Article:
The second topic I will discuss is “coming of age”. The “Coming of Age” theme basically involves a character evolving into a new level of self-awareness through their experiences in life. This is clearly the case with Scout in To Kill a Mockingbird. An example of Scout’s “maturity” can be seen when she meets her friend Dill. Dill comes from a broken home and lives somewhere beyond Alabama. Scout who comes from a good home wakes up to the different quality of life out there and is able to come to the conclusion that life exists beyond the world she knows. Through these experiences he becomes more tolerant of others, learning to “step into someone else’s shoes and walk in them.” On his first day of school he discovers that just like with Dill there are social and poor classes in society, some are respectable and some are not. He also learns that his father is an extraordinary man, fighting for the rights of a black man in court. During Tom Robinson’s trial, Scout learns about equality and inequality and finally about racial prejudice. In the final chapters of the novel, Scout moves on to another “coming of age experience”. She learns that good people can still suffer injustice. He realizes this when he sees how Tom Robinson suffers an injustice even though they have done nothing to deserve it. She discovers that the courts do not always result in justice. In the end, after all of Scout’s experiences and discoveries, we get the feeling that she will not follow the prejudices that her society upholds. By the end, Scout had matured and grown more as a child than many adults will in a lifetime.
The third and last topic I will discuss is “Justice”. In the story To Kill a Mockingbird I feel, the author, Ms. Lee portrays true justice as best seen through the eyes of the innocent. In the story, Scout and her brother, being the innocent ones, can clearly see the injustice being done to Mr. Robinson. Unlike Scout and her brother, other people in society, more specifically the older people in the village, people who have lived different experiences, are blind when it comes to real justice. Or maybe they are not blinded, but choose to ignore it. This is clearly seen when they sentence an innocent person to death. This ignorance of justice can be attributed to the prejudices that are present and that are eventually instilled in southern society. So I think Harper Lee is connecting justice with innocence to some extent. In my opinion, Harper Lee portrays justice as easy to spot. The reason I say this is even young justice. The problem is that society can instill beliefs that can act as a veil and blind people from justice. The only way to uncover this veil is through people like Atticus who can convey their morality and nobility to the young and the “blind”.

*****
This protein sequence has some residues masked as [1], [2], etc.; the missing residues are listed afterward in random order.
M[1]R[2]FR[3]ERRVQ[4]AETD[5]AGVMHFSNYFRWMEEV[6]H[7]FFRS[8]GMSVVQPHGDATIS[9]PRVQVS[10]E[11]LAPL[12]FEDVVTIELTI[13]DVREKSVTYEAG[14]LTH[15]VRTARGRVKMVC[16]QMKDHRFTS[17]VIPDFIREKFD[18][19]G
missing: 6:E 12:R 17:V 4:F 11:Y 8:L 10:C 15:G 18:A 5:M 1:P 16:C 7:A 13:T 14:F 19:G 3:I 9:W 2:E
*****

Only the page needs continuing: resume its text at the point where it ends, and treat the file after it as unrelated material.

(Would I recommend this book?)
I would definitely recommend people to read the book To Kill a Mockingbird by Harper Lee. I found it to be an interesting and powerful book. I think the book does a great job of portraying the extreme prejudices that existed in the South at that time. I think this book makes a powerful statement about how justice can be altered through racism. I also think that the themes found in the book are themes that can still be found in our society today and that makes it more interesting. You could even argue that prejudice still has an effect on our legal system today. So if you’re looking for a powerful book about “coming of age” and the battle for justice, I recommend To Kill a Mockingbird by Harper Lee.